Having seen in the previous passage that Frankenstein delights in Elizabeths passive, gentle behaviour it is interesting to contrast this with his behaviour at the beginning of Chapter 20 when he destroys the female mate that he was creating to provide the Creature with love and companionship. In this passage we can learn exactly how women scare Frankenstein by examining the thoughts and feelings that Frankenstein projects upon the female creature. This is particularly significant if you take the female monster as being an epitome of a primitive and unconstrained human female just like the male creature is often thought to symbolism unsuppressed human feelings. Frankenstein justifies destroying the female by realising that she, in all probability was to become a thinking and reasoning animal who might refuse to comply with a compact made before her creation. It is interesting to notice that Frankenstein attributes freewill to this female Creature yet not to Elizabeth.

This could explain the contrast in his reactions and suggests that he is afraid of independent, freethinking women and hence he destroys them. Here Shelly is investigating fundamental feminist ideas. Shelly recognises that men are fearful of women with free will and will try to suppress them. Frankenstein attributes cruel, evil, in-humane characteristics to the beast when he worries that she might become ten thousand times more malignant than her mate, and delight, for its own sake, in murder and wretchedness.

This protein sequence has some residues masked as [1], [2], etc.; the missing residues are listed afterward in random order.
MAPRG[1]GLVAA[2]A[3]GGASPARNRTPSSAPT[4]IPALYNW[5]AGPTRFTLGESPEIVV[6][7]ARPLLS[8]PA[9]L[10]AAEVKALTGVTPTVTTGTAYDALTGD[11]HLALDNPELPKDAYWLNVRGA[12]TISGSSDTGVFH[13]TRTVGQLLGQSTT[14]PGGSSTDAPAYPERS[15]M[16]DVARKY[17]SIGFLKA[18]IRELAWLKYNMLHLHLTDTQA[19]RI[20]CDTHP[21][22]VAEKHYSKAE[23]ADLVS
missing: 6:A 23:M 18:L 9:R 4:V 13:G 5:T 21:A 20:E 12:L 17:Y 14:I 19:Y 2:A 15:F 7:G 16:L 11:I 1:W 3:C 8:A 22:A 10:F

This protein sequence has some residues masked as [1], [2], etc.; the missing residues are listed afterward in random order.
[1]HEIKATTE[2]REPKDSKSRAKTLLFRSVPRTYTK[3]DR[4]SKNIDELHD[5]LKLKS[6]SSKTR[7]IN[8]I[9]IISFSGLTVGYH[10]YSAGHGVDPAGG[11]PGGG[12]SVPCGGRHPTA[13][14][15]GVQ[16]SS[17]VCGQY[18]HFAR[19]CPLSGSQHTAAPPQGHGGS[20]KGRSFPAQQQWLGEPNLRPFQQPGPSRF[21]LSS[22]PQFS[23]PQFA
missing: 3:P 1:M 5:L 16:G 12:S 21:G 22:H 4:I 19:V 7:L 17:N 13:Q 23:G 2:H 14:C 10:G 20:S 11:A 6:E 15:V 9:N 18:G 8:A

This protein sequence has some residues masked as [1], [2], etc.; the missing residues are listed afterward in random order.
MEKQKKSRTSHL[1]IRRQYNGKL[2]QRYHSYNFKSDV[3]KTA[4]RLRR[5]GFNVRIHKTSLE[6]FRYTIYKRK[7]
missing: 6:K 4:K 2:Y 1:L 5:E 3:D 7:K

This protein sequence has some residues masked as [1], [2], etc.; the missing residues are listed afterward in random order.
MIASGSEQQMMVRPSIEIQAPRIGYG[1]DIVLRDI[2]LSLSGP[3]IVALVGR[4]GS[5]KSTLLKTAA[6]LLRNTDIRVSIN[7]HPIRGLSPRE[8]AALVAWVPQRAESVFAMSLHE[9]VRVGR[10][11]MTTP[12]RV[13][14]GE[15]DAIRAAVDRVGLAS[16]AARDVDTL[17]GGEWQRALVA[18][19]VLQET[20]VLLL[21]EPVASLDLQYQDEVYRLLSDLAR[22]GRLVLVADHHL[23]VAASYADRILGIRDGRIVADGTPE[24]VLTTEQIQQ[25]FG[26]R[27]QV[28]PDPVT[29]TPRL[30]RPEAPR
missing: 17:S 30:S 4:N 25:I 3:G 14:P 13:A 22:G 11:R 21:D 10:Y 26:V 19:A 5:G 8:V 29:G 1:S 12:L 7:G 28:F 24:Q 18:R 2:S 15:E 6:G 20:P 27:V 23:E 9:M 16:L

This suggests that he views the creature as wicked and has failed to realise, despite the creatures explanation that he is only driven to such grotesque behaviour due to his unhappiness. Frankenstein attributes similar characteristics to the male creature as to the female. Thus Shelly implies that females are not all that different from men and that the helpless compliance that Elizabeth shows is not an inevitable female trait but rather she is like this because, unlike the creature she suppresses her passionate feelings. However, more importantly, Frankenstein denounces the male by suggesting that the female could become more mighty and powerful than men. Throughout the novel there are suggestions that Frankenstein is fearful of his own sexuality. Frankenstein worries that the female creature might turn with disgust from him (the creature) to the superior beauty of man.